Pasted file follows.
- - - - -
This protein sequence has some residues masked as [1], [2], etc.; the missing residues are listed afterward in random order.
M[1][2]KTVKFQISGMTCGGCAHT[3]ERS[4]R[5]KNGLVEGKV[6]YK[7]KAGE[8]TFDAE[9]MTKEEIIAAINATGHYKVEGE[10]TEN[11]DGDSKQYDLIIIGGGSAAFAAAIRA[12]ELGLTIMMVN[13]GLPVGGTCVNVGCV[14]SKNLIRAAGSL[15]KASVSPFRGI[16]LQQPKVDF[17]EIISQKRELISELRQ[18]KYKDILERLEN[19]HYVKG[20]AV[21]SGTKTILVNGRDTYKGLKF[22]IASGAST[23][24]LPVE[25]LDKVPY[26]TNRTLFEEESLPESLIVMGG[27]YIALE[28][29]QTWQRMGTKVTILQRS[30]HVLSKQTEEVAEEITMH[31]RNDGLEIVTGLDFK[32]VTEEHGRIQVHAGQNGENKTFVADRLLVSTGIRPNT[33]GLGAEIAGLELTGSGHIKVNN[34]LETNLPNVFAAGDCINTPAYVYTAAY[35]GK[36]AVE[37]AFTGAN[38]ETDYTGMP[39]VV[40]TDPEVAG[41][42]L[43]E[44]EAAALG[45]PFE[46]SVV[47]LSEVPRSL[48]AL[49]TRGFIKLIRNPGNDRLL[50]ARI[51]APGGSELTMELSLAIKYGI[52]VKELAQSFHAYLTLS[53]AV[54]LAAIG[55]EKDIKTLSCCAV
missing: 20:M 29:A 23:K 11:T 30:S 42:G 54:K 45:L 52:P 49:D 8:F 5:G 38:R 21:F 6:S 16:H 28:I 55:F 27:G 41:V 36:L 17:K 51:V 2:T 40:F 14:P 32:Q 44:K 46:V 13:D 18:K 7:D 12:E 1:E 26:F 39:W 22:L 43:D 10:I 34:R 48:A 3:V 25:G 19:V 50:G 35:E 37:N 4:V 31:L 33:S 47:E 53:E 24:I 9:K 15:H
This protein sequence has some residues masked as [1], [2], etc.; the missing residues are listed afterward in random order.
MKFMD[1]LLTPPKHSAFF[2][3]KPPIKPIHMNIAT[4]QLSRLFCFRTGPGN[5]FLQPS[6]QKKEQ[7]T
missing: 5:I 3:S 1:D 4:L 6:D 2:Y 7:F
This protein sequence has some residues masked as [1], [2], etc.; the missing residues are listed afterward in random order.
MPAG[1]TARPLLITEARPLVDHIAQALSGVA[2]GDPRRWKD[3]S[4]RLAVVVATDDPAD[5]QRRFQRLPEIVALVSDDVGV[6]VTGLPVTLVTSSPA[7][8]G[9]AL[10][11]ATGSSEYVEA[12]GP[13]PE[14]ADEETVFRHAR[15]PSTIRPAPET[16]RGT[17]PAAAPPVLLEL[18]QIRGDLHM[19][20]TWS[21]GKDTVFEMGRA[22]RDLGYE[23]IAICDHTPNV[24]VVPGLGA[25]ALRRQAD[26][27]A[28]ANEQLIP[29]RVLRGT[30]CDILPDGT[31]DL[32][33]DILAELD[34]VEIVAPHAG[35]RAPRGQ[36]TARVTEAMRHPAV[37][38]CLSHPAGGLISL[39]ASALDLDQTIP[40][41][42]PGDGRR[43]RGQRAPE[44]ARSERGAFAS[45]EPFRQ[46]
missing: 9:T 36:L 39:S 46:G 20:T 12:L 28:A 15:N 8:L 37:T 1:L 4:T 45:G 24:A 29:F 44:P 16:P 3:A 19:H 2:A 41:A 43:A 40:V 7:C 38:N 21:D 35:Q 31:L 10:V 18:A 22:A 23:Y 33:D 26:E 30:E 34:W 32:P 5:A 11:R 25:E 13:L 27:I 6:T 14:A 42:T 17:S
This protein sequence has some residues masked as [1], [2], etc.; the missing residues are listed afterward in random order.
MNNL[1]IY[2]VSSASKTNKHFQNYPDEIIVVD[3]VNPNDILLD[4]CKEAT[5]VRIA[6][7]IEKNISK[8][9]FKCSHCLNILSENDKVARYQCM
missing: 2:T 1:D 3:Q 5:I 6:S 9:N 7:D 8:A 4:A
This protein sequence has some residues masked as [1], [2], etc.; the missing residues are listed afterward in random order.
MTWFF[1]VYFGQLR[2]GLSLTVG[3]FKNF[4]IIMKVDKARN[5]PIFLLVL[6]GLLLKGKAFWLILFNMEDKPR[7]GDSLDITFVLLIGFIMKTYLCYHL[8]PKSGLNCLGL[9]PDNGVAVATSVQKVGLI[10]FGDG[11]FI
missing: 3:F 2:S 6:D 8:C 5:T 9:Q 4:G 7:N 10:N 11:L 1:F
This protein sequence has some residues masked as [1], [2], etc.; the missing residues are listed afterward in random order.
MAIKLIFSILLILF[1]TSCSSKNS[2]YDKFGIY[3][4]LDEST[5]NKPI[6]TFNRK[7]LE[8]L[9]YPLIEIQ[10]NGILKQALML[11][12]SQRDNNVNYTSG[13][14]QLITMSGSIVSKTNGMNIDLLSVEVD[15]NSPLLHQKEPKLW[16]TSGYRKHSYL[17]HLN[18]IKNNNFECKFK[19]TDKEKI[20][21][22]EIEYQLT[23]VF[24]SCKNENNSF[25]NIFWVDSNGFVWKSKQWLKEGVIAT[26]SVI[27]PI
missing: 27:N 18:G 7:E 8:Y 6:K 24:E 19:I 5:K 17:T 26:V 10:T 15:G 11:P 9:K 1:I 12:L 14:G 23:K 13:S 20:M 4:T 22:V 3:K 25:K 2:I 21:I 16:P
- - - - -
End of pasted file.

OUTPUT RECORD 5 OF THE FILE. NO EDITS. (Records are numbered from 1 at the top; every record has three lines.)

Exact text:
This protein sequence has some residues masked as [1], [2], etc.; the missing residues are listed afterward in random order.
MTWFF[1]VYFGQLR[2]GLSLTVG[3]FKNF[4]IIMKVDKARN[5]PIFLLVL[6]GLLLKGKAFWLILFNMEDKPR[7]GDSLDITFVLLIGFIMKTYLCYHL[8]PKSGLNCLGL[9]PDNGVAVATSVQKVGLI[10]FGDG[11]FI
missing: 3:F 2:S 6:D 8:C 5:T 9:Q 4:G 7:N 10:N 11:L 1:F